Lucca is a cuddly Cocker Spaniel dog who was rescued from an animal shelter, and he now adores his new family — my girlfriend and me! Since I released this ebook just before Christmas, my girlfriend’s been telling her friends how she received “the best present ever” — this short collection of funny photos of her dog, along with sweetly humorous captions that tell the story of his life. (Like the day he met that white cat that moved in downstairs…) If you want to preview a “sample chapter first, go to tinyurl.com/GoodReadsDog — but the whole “short picture scrapbook” is only 99 cents, and it offers a nice peek at a very wonderful dog…
Amazon actually publishes six free blogs for the Kindle — and you can find them all at this URL. Besides their Omnivoracious book blog, there’s also a blog about food (and fine dining) called “Al Dente,” and a blog about movies and TV shows called “Armchair Commentary”. If you’re into automobiles, Amazon offers the “Car Lust” blog, and there’s even a blog called “Toy Whimsy” with reviews and information about — what else? — toys!
They’re all available at the URL — but you can also get all of Amazon’s free blogs delivered to your Kindle in just one big super-subscription. Just look for the Amazon Daily blog — which is a great way to try them all out and see which ones you like best!
Fantasy & Science Fiction magazine has been publishing short SciFi stories and commentary for over 60 years — including the works of many famous authors. In 1978 they published Stephen King’s “Dark Tower” short stories, and in 1959 they ran Robert Heinlein’s “Starship Troopers” as a serial. (They also published the novella â€œFlowers for Algernonâ€ and short stories by Harlan Ellison, and even published a short story by Kurt Vonnegut in 1961, which later appeared in his collection â€œWelcome to the Monkey House.”) Amazon’s now offering free Kindle subscriptions to a special “digest edition”. (The print edition, published six times a year, is a massive 256 pages.) The digest includes all the editorial content — editor’s recommendations, the “odd books” section, film and book reviews, plus cartoons and “Coming Attractions” (highlights of each issue) — along with one short story. (And if you want the full 256-page version sent to your Kindle, you can subscribe for just 99 cents more.)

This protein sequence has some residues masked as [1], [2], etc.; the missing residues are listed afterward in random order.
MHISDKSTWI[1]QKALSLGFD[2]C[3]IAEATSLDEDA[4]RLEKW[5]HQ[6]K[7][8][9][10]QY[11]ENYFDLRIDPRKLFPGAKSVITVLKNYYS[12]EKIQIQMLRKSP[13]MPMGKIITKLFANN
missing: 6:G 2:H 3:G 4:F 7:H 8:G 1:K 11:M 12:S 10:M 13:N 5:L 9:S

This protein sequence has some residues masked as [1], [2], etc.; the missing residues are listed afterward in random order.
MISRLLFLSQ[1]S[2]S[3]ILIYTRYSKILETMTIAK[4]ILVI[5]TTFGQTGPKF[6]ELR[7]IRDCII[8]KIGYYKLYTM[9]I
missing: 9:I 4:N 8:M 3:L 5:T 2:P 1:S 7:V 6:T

It’s my blog! (That’s the URL for its page on the Kindle Store.) If you want to tell your friends how to find me, this URL makes it easy to remember. Just practice saying “TinyURL com/MeAndMyKindle” and soon we’ll all be sharing the latest Kindle news together.
It’s that cute song from Amazon’s 2010 Kindle Christmas ad. (“Snowflake in my pocket, let’s take a sleigh ride on the ice…”) At this URL, you can download a free mp3 of the song “Winter Night” by Little &Ashley.
Amazon also released 25 free Christmas songs as part of a special promotion in December. Their “25 Days of Free” page features 25 different mp3 files that you can download for free — each one with a different Christmas song — and right now they’re still available online. There’s songs by Bing Crosby, Mannheim Steamroller, the Irish Tenors, and Celtic Woman — plus songs by more modern artists like Brian Wilson, and Macy Gray. And there’s even some Christmas songs by groups like the Flaming Lips, Shonen Kinfe, and even one by Twisted Sister.
Amazon’s also offering discounts if you’d like to buy a whole album’s worth of Christmas songs by your favorite artist. This page offers Christmas albums that have been discounted to just $4.99, including a great selection of both traditional and modern recordings. There’s Christmas with the Rat Pack (and A Jolly Christmas from Frank Sinatra), Bing Crosby’s I Wish You a Merry Christmas, and an expanded version of Vince Guaraldi’s music for “A Charlie Brown Christmas.” But there’s also Christmas albums from Weezer, Christina Aguilera, Zooey Deschanel’s band “She and Him,” and even the cast of Sesame Street — plus some performers you wouldn’t expect, like Bob Dylan (and of course — the Twisted Sister Christmas album).